Check Background or Risk a Smackdown for your Organization, Part 1 of a Series on Background Checks
More and more organizations are realizing the need for proper screening procedures in their volunteer and hiring programs, and typically, screening includes a background check as an important component. This post explores the basics of background checks, discussing why they’re important and offering some tips on how to obtain background check services for your organization.
The Importance of Background Checks
First, a word of caution. Background checks are important. But their importance is often over-emphasized by organizations. Employee and volunteer screening should be a holistic process, with background checks serving as just one piece. In addition, the rise of the “ban the box” movement has led to a shift in how organizations can even conduct this review. And problems like child sexual abuse rarely are caught by background checks, because the person doesn’t have a criminal history. Nevertheless, background checks still play an important role in many organizations’ employee and volunteer screening process. So, why complete a background check?
First, a background check can help screen out applicants who clearly are not qualified for a given position. If your organization works with vulnerable populations, like children, or if a position will have access to the organization’s finances, performing a background check may be necessary to screen out people who might seek to do harm. A person who has a felony conviction for stealing money from her last job probably should not be hired to work in accounts payable. Performing a background check can help prevent harm from occurring in the first place. While you may rarely catch people, “rare” is not “never.” Also, you may scare potential perpetrators away with intensive screening procedures.
Not doing a background check might be negligent. Failing to complete due diligence in hiring, including a background check where appropriate, may come back to haunt the organization if the unthinkable occurs. It could lead to your organization being the target of a negligent hiring lawsuit. Not adequately screening employees or volunteers—and specifically failing to do a background check in some cases—can land you in hot water.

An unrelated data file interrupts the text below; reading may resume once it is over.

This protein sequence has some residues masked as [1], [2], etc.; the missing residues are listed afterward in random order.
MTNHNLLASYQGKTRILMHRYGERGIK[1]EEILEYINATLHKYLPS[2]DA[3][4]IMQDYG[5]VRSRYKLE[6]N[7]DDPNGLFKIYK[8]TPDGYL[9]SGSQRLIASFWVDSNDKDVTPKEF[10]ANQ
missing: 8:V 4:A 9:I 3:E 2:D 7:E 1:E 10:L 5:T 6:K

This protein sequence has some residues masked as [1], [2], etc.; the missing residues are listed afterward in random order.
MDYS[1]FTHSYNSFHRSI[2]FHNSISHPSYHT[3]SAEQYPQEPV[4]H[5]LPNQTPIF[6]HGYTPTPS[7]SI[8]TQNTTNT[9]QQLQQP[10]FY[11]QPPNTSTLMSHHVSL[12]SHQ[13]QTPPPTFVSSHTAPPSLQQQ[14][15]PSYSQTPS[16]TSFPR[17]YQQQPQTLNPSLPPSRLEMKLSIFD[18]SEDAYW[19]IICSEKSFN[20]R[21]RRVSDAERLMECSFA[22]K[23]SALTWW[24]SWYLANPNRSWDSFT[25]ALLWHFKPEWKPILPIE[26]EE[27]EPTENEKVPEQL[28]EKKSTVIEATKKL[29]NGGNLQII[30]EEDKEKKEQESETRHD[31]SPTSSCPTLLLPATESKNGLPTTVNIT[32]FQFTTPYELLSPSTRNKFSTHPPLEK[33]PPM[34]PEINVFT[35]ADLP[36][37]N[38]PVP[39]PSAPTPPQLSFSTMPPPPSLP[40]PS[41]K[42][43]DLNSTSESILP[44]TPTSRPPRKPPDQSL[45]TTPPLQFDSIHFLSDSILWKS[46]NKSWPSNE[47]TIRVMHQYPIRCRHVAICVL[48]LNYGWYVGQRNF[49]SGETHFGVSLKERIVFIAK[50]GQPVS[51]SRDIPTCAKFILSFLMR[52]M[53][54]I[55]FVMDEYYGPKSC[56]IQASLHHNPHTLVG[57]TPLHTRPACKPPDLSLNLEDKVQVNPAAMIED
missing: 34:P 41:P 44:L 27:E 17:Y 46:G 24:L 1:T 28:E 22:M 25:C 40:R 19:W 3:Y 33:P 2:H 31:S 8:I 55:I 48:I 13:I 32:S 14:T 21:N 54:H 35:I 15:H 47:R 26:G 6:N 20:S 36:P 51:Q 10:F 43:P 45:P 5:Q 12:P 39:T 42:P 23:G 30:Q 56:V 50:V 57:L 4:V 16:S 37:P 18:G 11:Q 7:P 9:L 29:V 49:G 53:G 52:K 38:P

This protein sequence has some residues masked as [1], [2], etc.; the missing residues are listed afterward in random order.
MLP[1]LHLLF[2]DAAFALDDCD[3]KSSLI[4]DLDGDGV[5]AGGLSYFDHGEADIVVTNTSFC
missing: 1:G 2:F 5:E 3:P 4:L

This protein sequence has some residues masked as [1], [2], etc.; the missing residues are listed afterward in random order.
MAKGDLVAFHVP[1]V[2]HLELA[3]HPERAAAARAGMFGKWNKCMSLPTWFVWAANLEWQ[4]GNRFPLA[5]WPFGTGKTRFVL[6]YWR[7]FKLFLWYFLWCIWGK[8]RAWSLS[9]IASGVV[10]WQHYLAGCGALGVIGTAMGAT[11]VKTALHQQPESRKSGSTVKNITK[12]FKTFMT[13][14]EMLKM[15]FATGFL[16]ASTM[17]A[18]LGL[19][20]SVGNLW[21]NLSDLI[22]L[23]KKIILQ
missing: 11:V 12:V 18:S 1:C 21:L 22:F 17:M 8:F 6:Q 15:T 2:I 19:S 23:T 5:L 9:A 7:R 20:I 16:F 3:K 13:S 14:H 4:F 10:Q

Different Options for Background Checks: How to Choose?
Let’s agree that you need to establish and follow thorough screening procedures for applicants. The next question is: where do you get the services you need to implement such a policy?
We don’t promote any given background check provider, but give general tips and information to make sure that whatever provider you choose, you have an adequate system in place. With that in mind, this section offers some tips on how to find a provider or system that works for your organization.
One potential route is to look at accreditation sources. The National Association of Professional Background Screeners certifies companies, listed here, for a five-year period through its Background Screening Agency Accreditation Program (BSAAP). The Consumer Financial Protection Bureau also has a list of employment screening companies here.
Furthermore, this resource by Glenn Hammer points to two other sources for evaluating background check companies: whether the company is a member of ConcernedCRAs (CRA stands for consumer reporting agency), and whether it is accredited by the Better Business Bureau (BBB).
Finally, ask around! Word-of-mouth reviews are powerful indicators of whether a company produces good quality in its products or services. One reliable source to ask might be your insurance company, through whom you may even be able to get a discount. For example, Brotherhood Mutual has provided Safe Hiring Solutions and Protect My Ministry as two potential options.
Evaluating Background Check Services
Finally, know what services you’re getting and not getting. Not all background check options perform the same searches. One story is told here of how a non-compliant registered sex offender would have gained access into a youth-serving organization but for the screener’s decision, after a basic check, to run a more comprehensive background check. Had the screener only used the basic check, the offender would have passed the background check portion of the application.
As you can see, background checks can be very important and should not be lightly discarded from a screening procedure for employees or volunteers. Concern both for the vulnerable and for your own organization means that you should strongly consider what role background checks ought to play in your organization.
Disclaimer: This post is not nearly exhaustive of all the factors and options that one should consider in ordering a background check, nor is the listing of certain companies intended to constitute an endorsement or approval of their products or services.
Because of the generality of the information on this site, it may not apply to a given place, time, or set of facts. It is not intended to be legal advice, and should not be acted upon without specific legal advice based on particular situations